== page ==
Those headaches you’ve been blaming on your sinuses? They may be migraine attacks

What you’ve been calling sinus headaches very well may be migraine attacks, and the way you’ve been seeking relief may be making things worse.

You live in Louisville or Southern Indiana, so you get sinus headaches, right? Well, maybe not. They very well could be migraine attacks, and the way you’ve been treating them actually may be giving you more headaches.

As many as 86% of those who thought they had sinus headaches were actually experiencing migraine, according to a study published in Headache: The Journal of Head and Face Pain. Just 3% had headaches related to their sinuses.

“We’ll often see patients who say, ‘I’ve had sinus headaches for years. I live in Kentucky,’ but once they describe their symptoms it becomes clear they’ve been getting migraine attacks around the fall and spring every year,” said Mandy J. Whitt, M.D., a headache specialist with Norton Neuroscience Institute.

Sinus Headache vs Migraine

Talk to a primary care provider about whether your sinus headaches are really migraine attacks and what’s the best treatment option

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Common over-the-counter treatments for sinus headaches actually can cause more issues for those who experience migraine.

Taking acetaminophen, ibuprofen, aspirin or naproxen more than 10 days a month can trigger medication overuse headaches. Prescription drugs such as opiates, triptans, dihydroergotamine and butalbital — a barbiturate sometimes combined with other medications for headache treatment — all can trigger medication overuse headaches even faster.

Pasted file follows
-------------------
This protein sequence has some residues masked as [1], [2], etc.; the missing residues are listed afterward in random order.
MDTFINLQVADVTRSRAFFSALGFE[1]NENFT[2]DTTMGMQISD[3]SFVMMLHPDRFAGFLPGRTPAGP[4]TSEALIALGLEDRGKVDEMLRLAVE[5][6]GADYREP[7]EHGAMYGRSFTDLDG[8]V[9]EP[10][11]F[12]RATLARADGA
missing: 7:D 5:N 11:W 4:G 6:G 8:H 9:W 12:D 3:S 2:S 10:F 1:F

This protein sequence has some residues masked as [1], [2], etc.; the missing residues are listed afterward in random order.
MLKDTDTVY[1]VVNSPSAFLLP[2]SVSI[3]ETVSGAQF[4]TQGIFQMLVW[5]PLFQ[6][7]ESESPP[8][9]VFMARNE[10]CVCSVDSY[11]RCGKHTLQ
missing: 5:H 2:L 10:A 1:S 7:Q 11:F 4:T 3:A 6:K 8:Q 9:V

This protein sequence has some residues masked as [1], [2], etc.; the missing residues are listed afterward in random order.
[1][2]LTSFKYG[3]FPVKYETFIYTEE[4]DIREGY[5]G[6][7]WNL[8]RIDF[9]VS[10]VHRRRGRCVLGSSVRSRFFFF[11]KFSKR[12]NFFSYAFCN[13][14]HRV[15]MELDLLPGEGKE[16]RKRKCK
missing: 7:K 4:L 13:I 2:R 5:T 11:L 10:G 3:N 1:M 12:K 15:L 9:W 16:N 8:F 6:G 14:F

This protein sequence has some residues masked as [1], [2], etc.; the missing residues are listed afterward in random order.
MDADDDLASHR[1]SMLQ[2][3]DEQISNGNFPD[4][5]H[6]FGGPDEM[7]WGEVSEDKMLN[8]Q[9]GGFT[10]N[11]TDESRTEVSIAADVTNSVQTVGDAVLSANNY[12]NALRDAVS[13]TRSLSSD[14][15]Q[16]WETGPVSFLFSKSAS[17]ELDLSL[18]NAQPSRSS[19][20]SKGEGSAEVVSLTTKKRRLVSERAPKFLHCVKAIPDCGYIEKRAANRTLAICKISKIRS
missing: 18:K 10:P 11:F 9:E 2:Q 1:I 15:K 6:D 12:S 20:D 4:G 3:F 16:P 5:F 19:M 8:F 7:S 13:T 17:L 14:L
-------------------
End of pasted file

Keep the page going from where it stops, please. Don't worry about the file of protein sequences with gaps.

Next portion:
“It can make the headaches worse. Then, after you stop the medicine, the headache reverts to its previous pattern within two months,” Dr. Whitt said.

The first course of treatment for many who experience migraine headaches is to eliminate medication overuse.

New migraine treatments

A new treatment for migraine, gepants, block CGRP — a protein in the brain that has been identified as a migraine trigger. The treatments have a relatively low risk of serious side effects and a low risk of medication overuse headaches.

Currently there are two gepants available by prescription and two more on the way, according to Dr. Whitt. Ubrogepant and rimegepant are only for acute migraine treatments. Both can be taken orally as needed. After two hours, about 20% of patients are free of pain. The drugs are not recommended during breastfeeding or pregnancy.

Of the other two, one is planned as a migraine preventer and the other is a nasal spray for acute migraine treatment.

Frequent symptoms of a migraine

  • At least five attacks lasting four to 72 hours
  • At least two of the following characteristics:
    • One side of the head
    • Pounding pain
    • Moderate to severe pain
    • Gets worse with activity
  • During the headache, at least one of the following:
    • Nausea and/or vomiting
    • Intolerance to light and sound
  • No other explanation

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